Turkey: Visiting Urgup, Mustafapasa and The Doll House
Mustafapasa: Off the Beaten Track in Cappadocia
By Ann Banks
In the pop psych divide between maximizers and sufficers, I am a maximizer, someone who will go to great lengths to secure the best possible outcome.
That goes double when I'm planning a trip. I'll comb through GoNomad and other travel sites until I feel like I practically grew up in my destination.
Obsessive Internet research helped me get many things right on our recent journey to the Cappadocia region of Turkey. First I figured out which of the area’s main towns was not overrun by tour buses --Urgup. There I booked us into a beautiful, brilliantly run small cave hotel --the Esbelli Evi – that was one of the first ones in the region and truly deserves the description “boutique.”
Then I grappled with the balloons. Riding a hot-air balloon aloft at dawn to view Cappadocia's phantasmagorical landscape is practically mandatory according to all who visit, and there are dozens of operators from which to choose. I was nervous about this until I identified one -- Butterfly Balloons -- with more stringent safety standards than most operators.
Cappadocia's Marvelous Landscape
The main draw of Cappadocia is the landscape, a breathtaking outcome of a creative collaboration between geological time and human history.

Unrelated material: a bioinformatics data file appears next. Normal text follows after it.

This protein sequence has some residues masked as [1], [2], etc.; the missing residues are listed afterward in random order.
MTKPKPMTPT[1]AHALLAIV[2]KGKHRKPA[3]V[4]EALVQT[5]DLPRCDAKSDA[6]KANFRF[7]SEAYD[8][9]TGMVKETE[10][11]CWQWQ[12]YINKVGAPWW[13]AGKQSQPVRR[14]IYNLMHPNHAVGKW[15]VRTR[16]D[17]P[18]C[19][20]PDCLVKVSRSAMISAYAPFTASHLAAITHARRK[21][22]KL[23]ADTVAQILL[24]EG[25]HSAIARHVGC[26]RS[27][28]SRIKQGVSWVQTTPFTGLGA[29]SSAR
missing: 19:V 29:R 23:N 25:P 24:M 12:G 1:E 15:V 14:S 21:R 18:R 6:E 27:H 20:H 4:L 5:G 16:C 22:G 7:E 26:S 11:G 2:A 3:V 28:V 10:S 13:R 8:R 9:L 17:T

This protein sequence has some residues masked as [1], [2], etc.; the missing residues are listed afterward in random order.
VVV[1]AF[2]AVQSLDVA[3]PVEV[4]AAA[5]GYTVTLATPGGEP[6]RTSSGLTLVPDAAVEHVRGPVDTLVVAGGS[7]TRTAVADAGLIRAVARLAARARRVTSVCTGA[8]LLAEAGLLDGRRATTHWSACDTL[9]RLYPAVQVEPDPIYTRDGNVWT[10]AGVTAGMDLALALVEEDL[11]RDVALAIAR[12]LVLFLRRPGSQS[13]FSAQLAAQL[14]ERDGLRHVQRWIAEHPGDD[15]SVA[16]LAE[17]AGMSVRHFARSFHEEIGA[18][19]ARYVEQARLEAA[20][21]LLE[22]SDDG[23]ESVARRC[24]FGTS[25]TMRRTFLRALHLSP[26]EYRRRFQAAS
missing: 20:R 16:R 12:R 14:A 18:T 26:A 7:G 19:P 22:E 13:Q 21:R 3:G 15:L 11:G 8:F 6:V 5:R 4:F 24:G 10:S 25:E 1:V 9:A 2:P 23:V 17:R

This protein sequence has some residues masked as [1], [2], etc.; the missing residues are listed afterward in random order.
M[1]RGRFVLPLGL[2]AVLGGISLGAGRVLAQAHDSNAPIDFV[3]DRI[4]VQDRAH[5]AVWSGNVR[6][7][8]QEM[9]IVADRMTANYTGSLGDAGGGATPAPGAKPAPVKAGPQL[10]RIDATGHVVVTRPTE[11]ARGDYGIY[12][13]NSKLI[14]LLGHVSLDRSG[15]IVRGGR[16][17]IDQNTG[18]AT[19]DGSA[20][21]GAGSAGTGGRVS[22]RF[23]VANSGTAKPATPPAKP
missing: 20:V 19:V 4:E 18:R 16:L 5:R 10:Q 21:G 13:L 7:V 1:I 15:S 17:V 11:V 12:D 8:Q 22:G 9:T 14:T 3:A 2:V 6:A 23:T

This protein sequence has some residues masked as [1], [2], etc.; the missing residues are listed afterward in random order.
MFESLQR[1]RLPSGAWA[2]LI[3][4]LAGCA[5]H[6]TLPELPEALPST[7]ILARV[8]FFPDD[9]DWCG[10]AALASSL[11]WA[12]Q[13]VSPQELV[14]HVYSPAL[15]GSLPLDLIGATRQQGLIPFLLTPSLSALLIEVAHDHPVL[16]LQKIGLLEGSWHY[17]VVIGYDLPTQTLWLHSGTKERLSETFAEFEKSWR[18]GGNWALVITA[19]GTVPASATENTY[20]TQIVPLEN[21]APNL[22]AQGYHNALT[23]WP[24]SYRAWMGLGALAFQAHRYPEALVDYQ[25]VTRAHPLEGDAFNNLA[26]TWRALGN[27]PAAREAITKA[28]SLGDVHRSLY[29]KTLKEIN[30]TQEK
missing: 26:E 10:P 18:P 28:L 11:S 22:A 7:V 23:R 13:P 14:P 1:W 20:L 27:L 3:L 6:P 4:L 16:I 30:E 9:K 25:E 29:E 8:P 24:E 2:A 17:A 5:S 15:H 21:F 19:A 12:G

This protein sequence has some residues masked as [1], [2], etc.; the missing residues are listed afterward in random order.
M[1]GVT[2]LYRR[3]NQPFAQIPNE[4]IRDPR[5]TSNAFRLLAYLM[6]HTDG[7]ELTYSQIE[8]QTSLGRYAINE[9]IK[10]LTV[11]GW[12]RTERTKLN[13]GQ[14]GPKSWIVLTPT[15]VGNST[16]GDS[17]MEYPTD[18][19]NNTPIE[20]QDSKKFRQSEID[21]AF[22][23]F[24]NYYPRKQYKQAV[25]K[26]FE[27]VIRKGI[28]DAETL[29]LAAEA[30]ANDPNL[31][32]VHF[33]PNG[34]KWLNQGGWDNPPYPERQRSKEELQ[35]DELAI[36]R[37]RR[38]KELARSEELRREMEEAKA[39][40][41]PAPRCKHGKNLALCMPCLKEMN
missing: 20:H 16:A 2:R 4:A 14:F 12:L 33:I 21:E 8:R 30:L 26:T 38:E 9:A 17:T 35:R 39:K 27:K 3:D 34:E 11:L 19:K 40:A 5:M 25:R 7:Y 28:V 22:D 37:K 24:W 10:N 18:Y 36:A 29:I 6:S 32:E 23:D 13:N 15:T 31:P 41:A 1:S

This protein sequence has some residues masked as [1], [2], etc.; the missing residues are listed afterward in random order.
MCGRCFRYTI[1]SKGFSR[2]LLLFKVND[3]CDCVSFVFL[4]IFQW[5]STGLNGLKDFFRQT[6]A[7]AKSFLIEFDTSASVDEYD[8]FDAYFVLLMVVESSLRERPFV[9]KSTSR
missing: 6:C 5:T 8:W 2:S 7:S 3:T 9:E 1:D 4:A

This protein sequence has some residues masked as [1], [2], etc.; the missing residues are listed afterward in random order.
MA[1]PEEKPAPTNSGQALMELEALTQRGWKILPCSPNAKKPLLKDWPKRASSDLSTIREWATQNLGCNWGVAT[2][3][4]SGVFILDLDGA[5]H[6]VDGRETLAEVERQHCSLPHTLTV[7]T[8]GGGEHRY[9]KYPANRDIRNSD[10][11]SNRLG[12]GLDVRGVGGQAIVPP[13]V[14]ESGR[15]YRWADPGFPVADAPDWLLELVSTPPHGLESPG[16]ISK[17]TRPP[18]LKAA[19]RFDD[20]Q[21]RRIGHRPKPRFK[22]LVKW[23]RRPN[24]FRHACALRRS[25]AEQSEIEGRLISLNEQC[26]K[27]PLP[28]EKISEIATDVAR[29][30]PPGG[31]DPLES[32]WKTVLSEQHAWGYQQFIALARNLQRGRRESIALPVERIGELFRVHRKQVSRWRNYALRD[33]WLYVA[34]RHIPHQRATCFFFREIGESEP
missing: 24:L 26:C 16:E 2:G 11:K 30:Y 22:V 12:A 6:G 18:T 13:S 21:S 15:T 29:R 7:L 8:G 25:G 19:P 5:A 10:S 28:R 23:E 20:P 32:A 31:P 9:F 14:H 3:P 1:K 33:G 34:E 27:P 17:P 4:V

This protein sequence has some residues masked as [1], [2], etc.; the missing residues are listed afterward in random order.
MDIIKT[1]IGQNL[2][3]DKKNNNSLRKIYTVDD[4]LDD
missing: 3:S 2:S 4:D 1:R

Over eons rain and wind have carved the region's hundreds of square miles of volcanic tufa stone into canyons and valleys crowded with towering cones, “fairy chimneys” and other fantastic shapes usually seen only in clouds. Humans through the ages have taken a hand, fashioning the tufa into cliff shrines and frescoed rock churches and entire underground towns.
Like most visitors, we experience these wonders at first from carefully curated perspectives: the basket of our balloon; an outdoor museum of ancient rock churches; a signposted hiking trail departing from a visitor parking area.
But before long we were ready to depart from the trodden way and explore on our own. We wanted to behold the dream-like shapes without benefit of labels or guides, to experience the power of the surroundings away from flocks of other tourists.
We stumbled upon the village of Mustafapasa the old-fashioned way: by driving to a dot on a map that looked like it might be interesting. Fortunately there were still a few days before we were set to leave Cappadocia.
Also fortunately, Mustafapasa was only six kilometers from where we were staying. In each of our three trips to the sleepy village, we had memorable experiences that are the best kind of travel souvenir.
We wandered into the The Old Greek House Restaurant the first evening, hungry. The Old Greek House is what passes for new construction in Cappadocia, having been built in the 1800s by an Ottoman Greek family. The house changed hands in the 1924 population exchange between Turkey and Greece, and later was converted into a small hotel with a restaurant serving traditional Cappadocian cuisine.
Seated in a beautiful courtyard, we placed our order and waited... and waited. Eventually I wandered outside, where nine or ten members of the family who owned the restaurant were enjoying the evening light around a picnic table. The matriarch beckoned me to sit next to her and gave me a hug.